M&M Meats is playing at the T66 show. Supplied photo
The weekend party on Oct. 23 and 24 will showcase music from bands off of Transistor 66’s newest release, The New Kids Volume 1.
New Kids consists of 14 tracks from T66’s roster of bands which founder Art MacIntyre calls his “happy dysfunctional family.”
The Thrashers, Gordie Farrell, and Atomic Don and the Black Sunrise will play on Friday, while the Zorgs, Surprise Party and M&M Meats hit the stage on Saturday.
For two nights, MacIntyre is having a family reunion. More than 200 people have played on T66 albums and all of them are on the guest list. He says they know how to have a good time.
“Over the years we’ve partied pretty hard,” MacIntyre says. “Like the time at a WCMA (Western Canadian Music Awards) showcase in 2006 when Mike from Hot Live Guys ended up naked in a beer tub in front of some pretty major industry folks. We got a showcase at SXSW for three of our bands after that night.”
Being around for more than a decade, T66 has had a hand in creating community and family within Winnipeg’s music scene.
Jessica Alexander, who plays a lot of loud guitar in Atomic Don, says labels like this need to exist.
“I’m just happy that there are people in town who still want to run independent record labels,” Alexander says. “Selling independently produced rock and roll music to people is probably not going to make anyone a huge pile of cash. You have to just do it because you love it.”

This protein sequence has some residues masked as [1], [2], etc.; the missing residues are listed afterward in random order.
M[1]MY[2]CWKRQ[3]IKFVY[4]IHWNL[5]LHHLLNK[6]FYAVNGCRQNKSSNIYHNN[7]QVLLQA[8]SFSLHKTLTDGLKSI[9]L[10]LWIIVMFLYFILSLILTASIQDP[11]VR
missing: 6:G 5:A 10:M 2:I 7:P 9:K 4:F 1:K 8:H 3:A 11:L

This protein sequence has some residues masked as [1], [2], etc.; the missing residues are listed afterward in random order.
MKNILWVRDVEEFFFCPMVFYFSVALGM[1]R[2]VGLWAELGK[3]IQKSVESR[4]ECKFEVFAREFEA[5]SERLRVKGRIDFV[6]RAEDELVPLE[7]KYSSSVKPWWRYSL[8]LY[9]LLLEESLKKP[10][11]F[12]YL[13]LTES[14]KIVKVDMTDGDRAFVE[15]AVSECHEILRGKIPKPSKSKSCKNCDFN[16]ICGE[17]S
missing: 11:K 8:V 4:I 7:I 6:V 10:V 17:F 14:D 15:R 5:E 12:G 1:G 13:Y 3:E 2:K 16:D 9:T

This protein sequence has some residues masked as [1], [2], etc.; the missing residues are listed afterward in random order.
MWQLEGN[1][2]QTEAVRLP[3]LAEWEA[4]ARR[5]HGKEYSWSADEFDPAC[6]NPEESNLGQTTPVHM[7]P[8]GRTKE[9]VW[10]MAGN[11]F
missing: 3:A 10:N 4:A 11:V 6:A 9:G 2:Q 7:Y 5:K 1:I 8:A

T66’s first release, Rubberneckin’ by The Rowdymen, was back in 2003 and now they find themselves at 100 releases, which is a massive milestone.
“We feel pretty fortunate to have a hand in getting that much music out,” MacIntyre says.
“One hundred releases is a big deal,” Alexander says. “There’s a lot of putting on shows, releasing records, hooking up bands with touring connections in other cities, and all that stuff just helps more people get together to make noise!”
Getting that noise heard is what it’s all about for T66, and nowhere’s better than starting in Winnipeg.
“I love Winnipeg and wouldn’t want to live anywhere else,” MacIntyre says. “I think we’ve helped some pretty rockin’ folks from the ‘Peg get their music heard. That’s all we’ve ever really wanted to do.”